BENSONHURST — Some parishioners still instinctively motion their right hand to the holy water fonts to bless themselves and make the sign of the cross upon entering the church. Holy water fonts have remained dry, though, since churches in Brooklyn and Queens reopened on May 26, due to health and safety measures.
However, companies and entrepreneurs have gotten creative while expressing their faith by building touch-free holy water font dispensers. Similar in design to sensory hand sanitizing stations, parishioners can move their hand underneath a nozzle and receive drops of holy water to bless themselves. This requires zero contact, which is safe and hygienic for users.
Tim McMullen, owner of Prospect Hill Company in Massachusetts that sells supplies and other religious products to Catholic churches and schools, said a Louisiana pastor reached out to him last spring, inquiring if there was a mechanism that could distribute holy water.
“The pastor said, ‘Tim, my parishioners miss holy water. I saw your ad about the sanitizing station. Why can’t we do that for holy water?’ ” McMullen explained. “So, we got together with the sanitizing station’s manufacturer, and they adapted a nozzle that would be perfect for water and gauged it accordingly.”
Since May 2020, Prospect Hill has sold about 130 metallic stand-up holy water dispensers. Clergy members across the country provided more feedback to McMullen, asking if the automated dispensers could look less medical in appearance so as to not confuse parishioners.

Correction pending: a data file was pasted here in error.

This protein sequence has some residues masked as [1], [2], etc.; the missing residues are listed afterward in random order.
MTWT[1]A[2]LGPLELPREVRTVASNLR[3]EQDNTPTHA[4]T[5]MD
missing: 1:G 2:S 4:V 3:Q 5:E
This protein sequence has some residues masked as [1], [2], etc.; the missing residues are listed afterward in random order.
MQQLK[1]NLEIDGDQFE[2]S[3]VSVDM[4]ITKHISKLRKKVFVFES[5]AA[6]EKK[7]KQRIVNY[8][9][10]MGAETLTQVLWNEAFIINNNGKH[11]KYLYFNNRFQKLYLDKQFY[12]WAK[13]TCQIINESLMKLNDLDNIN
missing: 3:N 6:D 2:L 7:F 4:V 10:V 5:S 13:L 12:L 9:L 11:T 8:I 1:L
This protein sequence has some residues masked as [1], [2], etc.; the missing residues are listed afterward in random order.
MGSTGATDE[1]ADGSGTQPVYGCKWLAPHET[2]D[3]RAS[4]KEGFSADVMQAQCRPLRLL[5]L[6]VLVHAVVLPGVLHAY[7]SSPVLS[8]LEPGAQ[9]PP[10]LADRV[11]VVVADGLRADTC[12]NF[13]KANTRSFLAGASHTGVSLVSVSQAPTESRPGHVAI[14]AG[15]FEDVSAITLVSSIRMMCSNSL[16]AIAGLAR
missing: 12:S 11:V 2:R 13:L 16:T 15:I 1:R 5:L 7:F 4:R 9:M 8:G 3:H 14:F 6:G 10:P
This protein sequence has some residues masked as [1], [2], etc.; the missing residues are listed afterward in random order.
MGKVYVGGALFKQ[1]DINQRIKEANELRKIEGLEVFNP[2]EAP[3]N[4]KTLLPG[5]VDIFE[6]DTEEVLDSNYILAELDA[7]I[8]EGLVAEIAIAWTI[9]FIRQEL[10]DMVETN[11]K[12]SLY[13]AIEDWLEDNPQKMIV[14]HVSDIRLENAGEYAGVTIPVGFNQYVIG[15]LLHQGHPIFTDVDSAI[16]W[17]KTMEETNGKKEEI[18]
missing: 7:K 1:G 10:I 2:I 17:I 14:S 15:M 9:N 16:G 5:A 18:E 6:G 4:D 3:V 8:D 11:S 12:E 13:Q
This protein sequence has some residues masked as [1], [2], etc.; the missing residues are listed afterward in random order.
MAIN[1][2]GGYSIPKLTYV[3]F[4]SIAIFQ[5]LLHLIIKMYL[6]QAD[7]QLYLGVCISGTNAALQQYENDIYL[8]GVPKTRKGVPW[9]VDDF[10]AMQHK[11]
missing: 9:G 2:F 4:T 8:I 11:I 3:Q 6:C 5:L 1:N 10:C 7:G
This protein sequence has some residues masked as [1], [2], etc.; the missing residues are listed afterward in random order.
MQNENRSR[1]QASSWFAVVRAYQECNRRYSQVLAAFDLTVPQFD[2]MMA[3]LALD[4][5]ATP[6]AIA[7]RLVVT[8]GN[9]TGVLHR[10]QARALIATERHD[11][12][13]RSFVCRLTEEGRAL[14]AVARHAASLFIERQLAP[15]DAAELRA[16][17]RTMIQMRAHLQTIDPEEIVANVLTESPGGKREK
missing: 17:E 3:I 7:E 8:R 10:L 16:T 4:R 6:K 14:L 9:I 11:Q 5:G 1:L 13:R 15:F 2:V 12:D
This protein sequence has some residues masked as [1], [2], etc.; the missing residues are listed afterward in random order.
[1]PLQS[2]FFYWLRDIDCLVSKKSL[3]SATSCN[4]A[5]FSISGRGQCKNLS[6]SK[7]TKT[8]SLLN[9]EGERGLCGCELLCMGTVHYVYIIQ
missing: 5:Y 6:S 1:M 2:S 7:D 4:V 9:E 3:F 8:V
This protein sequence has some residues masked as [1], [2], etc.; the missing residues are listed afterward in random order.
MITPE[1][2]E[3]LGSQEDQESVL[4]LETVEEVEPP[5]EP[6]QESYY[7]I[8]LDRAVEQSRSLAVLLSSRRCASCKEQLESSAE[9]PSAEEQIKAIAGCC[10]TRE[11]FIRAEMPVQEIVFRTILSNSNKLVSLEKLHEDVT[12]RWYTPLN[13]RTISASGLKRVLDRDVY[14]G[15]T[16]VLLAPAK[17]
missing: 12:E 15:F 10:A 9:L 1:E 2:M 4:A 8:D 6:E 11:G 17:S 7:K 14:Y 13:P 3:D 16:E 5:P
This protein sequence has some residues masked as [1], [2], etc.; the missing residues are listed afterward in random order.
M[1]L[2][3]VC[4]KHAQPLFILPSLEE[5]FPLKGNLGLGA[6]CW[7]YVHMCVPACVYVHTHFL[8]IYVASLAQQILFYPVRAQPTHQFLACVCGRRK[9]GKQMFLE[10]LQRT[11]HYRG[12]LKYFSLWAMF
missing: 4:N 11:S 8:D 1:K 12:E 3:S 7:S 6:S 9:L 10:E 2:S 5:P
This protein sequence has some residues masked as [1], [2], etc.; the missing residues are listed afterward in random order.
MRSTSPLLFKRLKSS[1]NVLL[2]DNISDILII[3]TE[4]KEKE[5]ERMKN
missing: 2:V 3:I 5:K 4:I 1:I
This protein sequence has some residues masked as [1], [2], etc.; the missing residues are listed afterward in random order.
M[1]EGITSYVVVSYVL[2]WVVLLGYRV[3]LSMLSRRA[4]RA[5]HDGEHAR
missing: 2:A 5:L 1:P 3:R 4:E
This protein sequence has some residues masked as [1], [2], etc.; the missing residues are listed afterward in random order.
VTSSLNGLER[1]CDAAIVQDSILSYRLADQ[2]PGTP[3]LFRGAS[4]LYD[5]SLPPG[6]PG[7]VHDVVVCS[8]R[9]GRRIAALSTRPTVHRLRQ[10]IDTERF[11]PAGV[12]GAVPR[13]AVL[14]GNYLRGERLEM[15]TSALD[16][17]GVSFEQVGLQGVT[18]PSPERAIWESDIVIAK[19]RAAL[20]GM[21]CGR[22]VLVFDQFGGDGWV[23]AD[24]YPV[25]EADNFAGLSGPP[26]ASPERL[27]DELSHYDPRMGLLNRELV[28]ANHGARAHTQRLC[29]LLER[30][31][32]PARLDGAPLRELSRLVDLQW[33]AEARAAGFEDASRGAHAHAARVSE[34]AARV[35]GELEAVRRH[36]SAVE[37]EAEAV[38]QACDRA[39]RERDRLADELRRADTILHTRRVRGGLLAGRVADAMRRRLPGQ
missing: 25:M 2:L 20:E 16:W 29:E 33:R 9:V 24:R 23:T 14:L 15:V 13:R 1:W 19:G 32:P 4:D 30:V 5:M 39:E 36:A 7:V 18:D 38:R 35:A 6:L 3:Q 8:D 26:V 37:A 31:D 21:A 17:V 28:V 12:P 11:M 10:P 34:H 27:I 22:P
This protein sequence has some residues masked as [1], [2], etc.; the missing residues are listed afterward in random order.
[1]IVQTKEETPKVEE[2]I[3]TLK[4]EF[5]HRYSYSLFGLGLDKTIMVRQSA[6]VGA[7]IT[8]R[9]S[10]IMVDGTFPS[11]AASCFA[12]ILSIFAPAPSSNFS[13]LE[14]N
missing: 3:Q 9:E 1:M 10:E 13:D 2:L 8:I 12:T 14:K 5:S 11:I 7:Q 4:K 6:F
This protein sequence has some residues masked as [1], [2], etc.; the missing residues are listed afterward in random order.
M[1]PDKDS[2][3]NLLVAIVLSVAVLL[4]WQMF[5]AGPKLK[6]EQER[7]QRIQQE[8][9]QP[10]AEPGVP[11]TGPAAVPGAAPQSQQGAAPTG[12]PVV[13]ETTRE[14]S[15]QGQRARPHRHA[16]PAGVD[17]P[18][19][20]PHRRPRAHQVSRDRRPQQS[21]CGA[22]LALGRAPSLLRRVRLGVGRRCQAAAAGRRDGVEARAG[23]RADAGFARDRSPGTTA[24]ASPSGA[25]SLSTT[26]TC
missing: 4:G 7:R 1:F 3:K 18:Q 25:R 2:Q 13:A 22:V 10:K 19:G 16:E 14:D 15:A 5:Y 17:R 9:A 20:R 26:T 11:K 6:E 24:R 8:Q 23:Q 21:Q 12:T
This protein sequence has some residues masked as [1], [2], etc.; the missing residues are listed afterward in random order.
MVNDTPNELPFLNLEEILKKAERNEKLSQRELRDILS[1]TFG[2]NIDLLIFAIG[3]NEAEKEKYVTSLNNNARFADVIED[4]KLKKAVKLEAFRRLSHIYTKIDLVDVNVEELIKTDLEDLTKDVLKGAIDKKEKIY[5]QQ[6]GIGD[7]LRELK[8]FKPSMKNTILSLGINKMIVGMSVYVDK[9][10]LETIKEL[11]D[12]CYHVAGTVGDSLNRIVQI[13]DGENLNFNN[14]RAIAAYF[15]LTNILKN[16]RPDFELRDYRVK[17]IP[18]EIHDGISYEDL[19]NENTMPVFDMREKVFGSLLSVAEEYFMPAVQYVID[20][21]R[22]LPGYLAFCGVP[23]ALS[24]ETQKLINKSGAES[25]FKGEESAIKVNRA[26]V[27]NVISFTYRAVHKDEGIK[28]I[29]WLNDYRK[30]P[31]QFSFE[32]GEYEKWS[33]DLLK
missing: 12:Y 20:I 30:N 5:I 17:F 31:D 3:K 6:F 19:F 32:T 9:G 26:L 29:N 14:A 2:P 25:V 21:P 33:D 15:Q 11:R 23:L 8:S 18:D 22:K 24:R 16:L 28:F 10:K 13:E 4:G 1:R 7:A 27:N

As a result, Prospect Hill rolled out another dispenser option on its website earlier this month — a carved oak touch-free holy water font that stands up as a pedestal or can be mounted to a wall. The font comes in three different wood finishes, has adjustable water flow, and features a ceramic bowl with a strainer — meaning excess water will drip through the strainer and be collected into a basin underneath.
Within eight days, Prospect Hill sold 42 wooden fonts, including two that will be shipped to Australia.
McMullen does not believe a touch-free font will become obsolete once the pandemic ends.
“While it took me a while to get used to sacred holy water coming out of a high-tech contactless dispenser, the fact that I could now safely bless myself brought me comfort,” he said.
“Should regular holy water fonts be used again — and frankly, we hope they are — many Catholics will prefer a touchless option. Because blessing yourself as you walk into and out of the church is such a beautiful tradition.”
McMullen added that his company also sells disinfectants and other cleaning supplies for churches, schools, and diocesan offices. “We’ve tried to stay ahead of the curve to help out our churches across the country with these products that are available,” he said.
“Parishes and parishioners have enough to do. They shouldn’t have to reinvent the wheel and create and find these products on their own.”
Some parishioners at Our Lady of Guadalupe in Bensonhurst have been asking their pastor, Msgr. Robert J. Romano, when the holy water will return.
When he recently flipped through a church supplies catalog and saw the touch-free holy water font dispensers, Msgr. Romano said he loved the fact that they existed. This is another way, he explained, that his church can take extra precautions in keeping Mass attendees safe.
“People thought it was a good idea and that’s what we’re going to use now,” said Msgr. Romano, who has ordered eight touch-free wooden fonts that will be placed by the church’s doors. Five fonts were still available for parishioners to donate to the church, as of March 14.
While Our Lady of Guadalupe parish waits for the fonts to arrive, Msgr. Romano reiterated that the parish will be distributing bottles of blessed Easter water after this year’s Easter Sunday Masses.